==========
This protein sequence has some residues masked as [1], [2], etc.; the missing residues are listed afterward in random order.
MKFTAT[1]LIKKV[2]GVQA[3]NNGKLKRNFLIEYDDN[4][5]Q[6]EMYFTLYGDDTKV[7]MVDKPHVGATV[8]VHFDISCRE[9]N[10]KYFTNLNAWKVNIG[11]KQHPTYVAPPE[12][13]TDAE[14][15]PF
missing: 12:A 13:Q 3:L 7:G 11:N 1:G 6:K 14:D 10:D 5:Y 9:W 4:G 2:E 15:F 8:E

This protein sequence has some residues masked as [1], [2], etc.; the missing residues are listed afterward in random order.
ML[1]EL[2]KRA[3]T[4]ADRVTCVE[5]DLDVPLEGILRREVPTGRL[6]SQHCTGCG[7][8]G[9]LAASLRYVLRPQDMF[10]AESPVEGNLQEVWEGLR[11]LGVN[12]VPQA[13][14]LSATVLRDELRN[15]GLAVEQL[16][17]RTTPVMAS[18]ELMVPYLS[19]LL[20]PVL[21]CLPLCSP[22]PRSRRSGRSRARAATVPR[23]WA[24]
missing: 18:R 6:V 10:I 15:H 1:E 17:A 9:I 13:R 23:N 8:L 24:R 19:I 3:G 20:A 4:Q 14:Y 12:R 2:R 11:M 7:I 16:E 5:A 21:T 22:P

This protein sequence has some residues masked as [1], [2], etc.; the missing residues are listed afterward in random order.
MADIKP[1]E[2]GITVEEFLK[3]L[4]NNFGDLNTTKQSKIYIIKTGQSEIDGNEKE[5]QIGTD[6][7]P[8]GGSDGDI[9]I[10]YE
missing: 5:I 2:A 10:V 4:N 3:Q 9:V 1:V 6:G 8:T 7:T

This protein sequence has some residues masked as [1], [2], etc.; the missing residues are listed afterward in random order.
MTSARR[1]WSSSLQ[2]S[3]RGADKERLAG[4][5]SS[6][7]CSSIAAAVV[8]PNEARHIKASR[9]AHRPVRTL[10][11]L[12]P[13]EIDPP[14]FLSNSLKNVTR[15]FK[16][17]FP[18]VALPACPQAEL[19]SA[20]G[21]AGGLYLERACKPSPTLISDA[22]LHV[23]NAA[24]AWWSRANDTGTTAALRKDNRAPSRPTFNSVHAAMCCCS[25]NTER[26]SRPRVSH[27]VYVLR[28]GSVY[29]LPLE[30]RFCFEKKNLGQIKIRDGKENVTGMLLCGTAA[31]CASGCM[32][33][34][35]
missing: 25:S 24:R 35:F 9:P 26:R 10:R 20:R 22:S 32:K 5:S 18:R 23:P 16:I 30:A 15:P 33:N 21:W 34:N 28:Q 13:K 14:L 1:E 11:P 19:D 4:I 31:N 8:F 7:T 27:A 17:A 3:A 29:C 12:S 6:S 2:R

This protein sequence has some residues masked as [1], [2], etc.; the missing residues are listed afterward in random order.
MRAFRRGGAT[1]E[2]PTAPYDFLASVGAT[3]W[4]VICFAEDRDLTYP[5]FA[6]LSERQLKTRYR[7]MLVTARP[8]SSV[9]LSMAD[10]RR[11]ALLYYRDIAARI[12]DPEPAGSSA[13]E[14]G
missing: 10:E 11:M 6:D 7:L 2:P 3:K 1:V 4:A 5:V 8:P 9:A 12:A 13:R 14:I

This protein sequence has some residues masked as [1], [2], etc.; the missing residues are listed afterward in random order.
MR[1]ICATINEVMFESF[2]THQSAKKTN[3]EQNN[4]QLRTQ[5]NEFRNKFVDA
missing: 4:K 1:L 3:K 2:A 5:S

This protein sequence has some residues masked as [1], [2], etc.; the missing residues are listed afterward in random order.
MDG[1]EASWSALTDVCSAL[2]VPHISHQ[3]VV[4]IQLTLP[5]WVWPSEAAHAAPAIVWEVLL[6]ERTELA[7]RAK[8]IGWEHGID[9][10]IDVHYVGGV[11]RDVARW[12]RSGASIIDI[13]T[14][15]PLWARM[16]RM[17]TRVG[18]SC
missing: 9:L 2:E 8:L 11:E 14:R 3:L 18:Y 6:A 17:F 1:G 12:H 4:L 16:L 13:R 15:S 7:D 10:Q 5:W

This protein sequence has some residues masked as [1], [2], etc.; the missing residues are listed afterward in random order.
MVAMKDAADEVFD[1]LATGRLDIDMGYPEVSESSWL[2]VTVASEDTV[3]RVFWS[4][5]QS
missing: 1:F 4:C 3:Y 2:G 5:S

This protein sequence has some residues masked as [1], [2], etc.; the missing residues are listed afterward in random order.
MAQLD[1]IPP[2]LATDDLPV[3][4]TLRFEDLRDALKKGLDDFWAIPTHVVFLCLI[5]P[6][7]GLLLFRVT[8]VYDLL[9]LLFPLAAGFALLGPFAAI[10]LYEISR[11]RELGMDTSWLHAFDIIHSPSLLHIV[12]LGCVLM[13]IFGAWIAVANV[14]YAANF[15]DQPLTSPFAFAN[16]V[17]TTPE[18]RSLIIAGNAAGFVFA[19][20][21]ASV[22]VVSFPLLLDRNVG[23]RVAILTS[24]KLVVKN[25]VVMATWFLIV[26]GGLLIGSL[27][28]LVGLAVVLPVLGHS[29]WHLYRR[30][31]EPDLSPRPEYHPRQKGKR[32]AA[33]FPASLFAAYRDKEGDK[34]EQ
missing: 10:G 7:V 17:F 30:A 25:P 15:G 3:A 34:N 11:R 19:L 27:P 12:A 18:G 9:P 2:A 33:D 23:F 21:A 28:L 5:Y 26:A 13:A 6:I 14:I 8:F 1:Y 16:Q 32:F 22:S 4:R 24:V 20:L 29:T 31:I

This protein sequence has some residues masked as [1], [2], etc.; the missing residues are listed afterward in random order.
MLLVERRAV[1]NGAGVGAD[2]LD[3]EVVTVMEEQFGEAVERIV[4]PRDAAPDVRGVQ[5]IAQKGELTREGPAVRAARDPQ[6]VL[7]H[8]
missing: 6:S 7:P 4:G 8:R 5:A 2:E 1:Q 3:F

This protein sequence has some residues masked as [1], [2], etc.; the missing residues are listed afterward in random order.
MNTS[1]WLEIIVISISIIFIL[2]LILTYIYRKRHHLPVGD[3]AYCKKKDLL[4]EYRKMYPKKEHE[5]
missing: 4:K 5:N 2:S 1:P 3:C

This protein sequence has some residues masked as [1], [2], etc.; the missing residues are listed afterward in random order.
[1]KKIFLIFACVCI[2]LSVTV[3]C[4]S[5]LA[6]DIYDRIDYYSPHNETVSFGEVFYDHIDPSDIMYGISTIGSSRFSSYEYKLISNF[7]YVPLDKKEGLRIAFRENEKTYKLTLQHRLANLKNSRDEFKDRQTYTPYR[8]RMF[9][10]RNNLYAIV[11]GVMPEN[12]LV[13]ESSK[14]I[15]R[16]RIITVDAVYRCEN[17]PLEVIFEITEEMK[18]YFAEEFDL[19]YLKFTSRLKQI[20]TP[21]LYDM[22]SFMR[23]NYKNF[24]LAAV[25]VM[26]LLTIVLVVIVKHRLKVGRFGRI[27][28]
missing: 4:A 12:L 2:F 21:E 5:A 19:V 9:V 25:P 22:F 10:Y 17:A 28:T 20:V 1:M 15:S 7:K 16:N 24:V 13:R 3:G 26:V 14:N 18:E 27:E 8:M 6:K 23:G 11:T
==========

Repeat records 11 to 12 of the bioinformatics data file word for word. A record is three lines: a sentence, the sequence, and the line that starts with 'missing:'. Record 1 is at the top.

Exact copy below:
This protein sequence has some residues masked as [1], [2], etc.; the missing residues are listed afterward in random order.
MNTS[1]WLEIIVISISIIFIL[2]LILTYIYRKRHHLPVGD[3]AYCKKKDLL[4]EYRKMYPKKEHE[5]
missing: 4:K 5:N 2:S 1:P 3:C

This protein sequence has some residues masked as [1], [2], etc.; the missing residues are listed afterward in random order.
[1]KKIFLIFACVCI[2]LSVTV[3]C[4]S[5]LA[6]DIYDRIDYYSPHNETVSFGEVFYDHIDPSDIMYGISTIGSSRFSSYEYKLISNF[7]YVPLDKKEGLRIAFRENEKTYKLTLQHRLANLKNSRDEFKDRQTYTPYR[8]RMF[9][10]RNNLYAIV[11]GVMPEN[12]LV[13]ESSK[14]I[15]R[16]RIITVDAVYRCEN[17]PLEVIFEITEEMK[18]YFAEEFDL[19]YLKFTSRLKQI[20]TP[21]LYDM[22]SFMR[23]NYKNF[24]LAAV[25]VM[26]LLTIVLVVIVKHRLKVGRFGRI[27][28]
missing: 4:A 12:L 2:F 21:E 5:A 19:V 9:V 25:P 22:F 10:Y 17:A 28:T 20:V 1:M 15:S 7:K 16:N 24:V 13:R 3:G 26:V 14:N 18:E 27:E 8:M 6:K 23:G 11:T